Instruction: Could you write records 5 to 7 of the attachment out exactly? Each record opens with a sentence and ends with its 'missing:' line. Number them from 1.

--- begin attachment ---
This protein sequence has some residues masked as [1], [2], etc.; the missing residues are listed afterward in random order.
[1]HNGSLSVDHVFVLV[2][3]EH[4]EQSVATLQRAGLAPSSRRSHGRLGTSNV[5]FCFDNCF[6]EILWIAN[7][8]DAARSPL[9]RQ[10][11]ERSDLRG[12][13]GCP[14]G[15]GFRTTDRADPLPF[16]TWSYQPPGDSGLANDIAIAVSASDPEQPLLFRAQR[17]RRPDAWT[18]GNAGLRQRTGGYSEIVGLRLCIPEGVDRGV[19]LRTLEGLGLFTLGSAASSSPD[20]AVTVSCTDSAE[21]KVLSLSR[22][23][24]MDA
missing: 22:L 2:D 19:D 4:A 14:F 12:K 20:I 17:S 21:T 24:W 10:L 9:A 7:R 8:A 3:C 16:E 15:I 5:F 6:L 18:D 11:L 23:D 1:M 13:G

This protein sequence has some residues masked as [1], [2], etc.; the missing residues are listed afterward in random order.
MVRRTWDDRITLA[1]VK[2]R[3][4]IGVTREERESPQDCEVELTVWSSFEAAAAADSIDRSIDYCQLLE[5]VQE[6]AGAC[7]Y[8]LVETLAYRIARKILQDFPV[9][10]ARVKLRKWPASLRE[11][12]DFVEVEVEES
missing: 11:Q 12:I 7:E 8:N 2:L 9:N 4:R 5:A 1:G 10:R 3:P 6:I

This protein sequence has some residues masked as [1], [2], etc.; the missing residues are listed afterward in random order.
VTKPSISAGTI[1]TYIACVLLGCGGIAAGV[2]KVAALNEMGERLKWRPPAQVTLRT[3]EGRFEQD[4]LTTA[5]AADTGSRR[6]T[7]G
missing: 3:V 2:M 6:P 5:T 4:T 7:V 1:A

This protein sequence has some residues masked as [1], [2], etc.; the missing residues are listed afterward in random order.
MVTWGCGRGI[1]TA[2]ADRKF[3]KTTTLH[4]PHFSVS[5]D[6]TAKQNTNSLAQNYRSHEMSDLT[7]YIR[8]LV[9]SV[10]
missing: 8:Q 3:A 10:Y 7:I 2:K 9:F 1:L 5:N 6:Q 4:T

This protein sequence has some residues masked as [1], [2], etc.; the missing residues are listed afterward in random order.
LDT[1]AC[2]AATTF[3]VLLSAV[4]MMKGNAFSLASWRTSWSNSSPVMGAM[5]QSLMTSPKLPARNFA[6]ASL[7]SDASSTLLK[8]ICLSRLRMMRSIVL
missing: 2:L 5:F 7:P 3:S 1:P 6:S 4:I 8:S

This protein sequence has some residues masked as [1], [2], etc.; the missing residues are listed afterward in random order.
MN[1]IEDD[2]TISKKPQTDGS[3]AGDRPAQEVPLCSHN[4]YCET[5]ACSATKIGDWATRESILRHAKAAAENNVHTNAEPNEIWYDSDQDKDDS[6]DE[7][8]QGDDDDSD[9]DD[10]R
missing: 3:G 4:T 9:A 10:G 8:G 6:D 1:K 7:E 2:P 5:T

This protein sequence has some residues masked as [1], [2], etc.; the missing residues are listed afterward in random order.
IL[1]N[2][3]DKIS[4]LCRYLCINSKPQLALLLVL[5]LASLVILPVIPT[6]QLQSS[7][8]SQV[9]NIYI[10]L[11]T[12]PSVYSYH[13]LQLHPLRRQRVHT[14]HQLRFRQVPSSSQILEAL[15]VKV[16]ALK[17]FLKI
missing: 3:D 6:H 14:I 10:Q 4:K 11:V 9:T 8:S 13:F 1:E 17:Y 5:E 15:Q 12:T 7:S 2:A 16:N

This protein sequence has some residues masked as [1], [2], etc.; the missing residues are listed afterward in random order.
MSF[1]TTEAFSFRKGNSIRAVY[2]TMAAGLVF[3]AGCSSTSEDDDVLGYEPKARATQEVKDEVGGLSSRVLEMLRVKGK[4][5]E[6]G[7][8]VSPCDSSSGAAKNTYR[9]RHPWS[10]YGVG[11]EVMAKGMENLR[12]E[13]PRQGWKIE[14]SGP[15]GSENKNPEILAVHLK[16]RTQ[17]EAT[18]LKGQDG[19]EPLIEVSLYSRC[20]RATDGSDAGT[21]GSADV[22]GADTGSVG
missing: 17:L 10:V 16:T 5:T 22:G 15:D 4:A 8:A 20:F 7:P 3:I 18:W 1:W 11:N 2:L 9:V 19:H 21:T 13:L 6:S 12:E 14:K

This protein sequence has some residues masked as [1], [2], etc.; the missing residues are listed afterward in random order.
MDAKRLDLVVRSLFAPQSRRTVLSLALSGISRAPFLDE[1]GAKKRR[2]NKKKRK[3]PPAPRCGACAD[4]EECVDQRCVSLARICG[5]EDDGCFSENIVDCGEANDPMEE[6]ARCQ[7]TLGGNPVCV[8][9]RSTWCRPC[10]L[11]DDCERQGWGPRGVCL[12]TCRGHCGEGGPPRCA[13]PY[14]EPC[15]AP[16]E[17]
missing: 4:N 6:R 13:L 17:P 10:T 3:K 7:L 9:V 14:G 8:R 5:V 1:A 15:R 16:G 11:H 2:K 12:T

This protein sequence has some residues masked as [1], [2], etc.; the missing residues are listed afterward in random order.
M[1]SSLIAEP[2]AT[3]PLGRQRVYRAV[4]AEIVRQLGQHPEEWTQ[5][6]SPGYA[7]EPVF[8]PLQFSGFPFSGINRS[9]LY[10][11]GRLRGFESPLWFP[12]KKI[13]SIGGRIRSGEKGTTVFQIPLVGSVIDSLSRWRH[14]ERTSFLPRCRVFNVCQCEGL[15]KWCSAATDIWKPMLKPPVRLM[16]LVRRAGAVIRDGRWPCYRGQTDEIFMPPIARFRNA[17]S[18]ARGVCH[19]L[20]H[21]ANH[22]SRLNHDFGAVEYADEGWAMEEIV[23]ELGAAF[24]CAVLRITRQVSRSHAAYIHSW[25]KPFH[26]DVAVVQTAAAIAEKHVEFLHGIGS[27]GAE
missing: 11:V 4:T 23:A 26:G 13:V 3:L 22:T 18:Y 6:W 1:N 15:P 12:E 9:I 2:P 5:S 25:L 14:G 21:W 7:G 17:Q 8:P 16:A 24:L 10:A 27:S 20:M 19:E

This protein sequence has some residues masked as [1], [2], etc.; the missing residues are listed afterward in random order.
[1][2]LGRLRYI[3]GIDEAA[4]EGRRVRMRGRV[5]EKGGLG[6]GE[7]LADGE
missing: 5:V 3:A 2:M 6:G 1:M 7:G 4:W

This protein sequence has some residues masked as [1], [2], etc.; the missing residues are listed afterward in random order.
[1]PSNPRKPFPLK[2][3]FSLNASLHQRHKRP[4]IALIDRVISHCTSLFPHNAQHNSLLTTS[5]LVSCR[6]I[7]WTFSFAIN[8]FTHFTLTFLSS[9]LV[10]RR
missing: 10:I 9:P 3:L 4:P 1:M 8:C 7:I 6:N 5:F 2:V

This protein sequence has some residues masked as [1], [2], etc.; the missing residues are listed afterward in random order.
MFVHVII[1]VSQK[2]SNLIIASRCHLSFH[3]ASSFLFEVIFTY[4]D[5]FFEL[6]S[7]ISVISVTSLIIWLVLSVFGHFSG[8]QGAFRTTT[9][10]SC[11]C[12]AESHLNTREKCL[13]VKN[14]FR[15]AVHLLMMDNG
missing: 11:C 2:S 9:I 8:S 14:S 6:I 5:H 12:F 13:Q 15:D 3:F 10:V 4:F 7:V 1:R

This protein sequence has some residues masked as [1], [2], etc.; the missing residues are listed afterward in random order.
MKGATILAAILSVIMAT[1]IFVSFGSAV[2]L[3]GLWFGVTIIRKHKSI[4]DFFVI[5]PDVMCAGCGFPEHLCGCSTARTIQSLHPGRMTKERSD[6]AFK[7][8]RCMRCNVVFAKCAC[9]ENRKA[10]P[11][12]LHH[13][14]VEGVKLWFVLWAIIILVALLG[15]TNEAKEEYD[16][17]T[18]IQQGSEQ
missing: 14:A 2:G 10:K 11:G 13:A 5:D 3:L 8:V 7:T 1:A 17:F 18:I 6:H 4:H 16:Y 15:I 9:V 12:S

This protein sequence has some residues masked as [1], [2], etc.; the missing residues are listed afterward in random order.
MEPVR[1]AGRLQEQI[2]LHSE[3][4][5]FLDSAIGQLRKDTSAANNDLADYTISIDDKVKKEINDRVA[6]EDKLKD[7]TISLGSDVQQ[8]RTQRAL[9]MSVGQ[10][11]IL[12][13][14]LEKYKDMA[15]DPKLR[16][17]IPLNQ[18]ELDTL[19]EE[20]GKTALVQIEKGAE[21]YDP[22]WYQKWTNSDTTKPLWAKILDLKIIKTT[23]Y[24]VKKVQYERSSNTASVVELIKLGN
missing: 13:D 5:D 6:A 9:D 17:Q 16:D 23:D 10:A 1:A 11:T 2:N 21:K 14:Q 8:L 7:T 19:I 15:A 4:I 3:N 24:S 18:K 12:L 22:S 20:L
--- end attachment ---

This protein sequence has some residues masked as [1], [2], etc.; the missing residues are listed afterward in random order.
LDT[1]AC[2]AATTF[3]VLLSAV[4]MMKGNAFSLASWRTSWSNSSPVMGAM[5]QSLMTSPKLPARNFA[6]ASL[7]SDASSTLLK[8]ICLSRLRMMRSIVL
missing: 2:L 5:F 7:P 3:S 1:P 6:S 4:I 8:S

This protein sequence has some residues masked as [1], [2], etc.; the missing residues are listed afterward in random order.
MN[1]IEDD[2]TISKKPQTDGS[3]AGDRPAQEVPLCSHN[4]YCET[5]ACSATKIGDWATRESILRHAKAAAENNVHTNAEPNEIWYDSDQDKDDS[6]DE[7][8]QGDDDDSD[9]DD[10]R
missing: 3:G 4:T 9:A 10:G 8:G 6:D 1:K 7:E 2:P 5:T

This protein sequence has some residues masked as [1], [2], etc.; the missing residues are listed afterward in random order.
IL[1]N[2][3]DKIS[4]LCRYLCINSKPQLALLLVL[5]LASLVILPVIPT[6]QLQSS[7][8]SQV[9]NIYI[10]L[11]T[12]PSVYSYH[13]LQLHPLRRQRVHT[14]HQLRFRQVPSSSQILEAL[15]VKV[16]ALK[17]FLKI
missing: 3:D 6:H 14:I 10:Q 4:K 11:V 9:T 8:S 13:F 1:E 17:Y 5:E 15:Q 12:T 7:S 2:A 16:N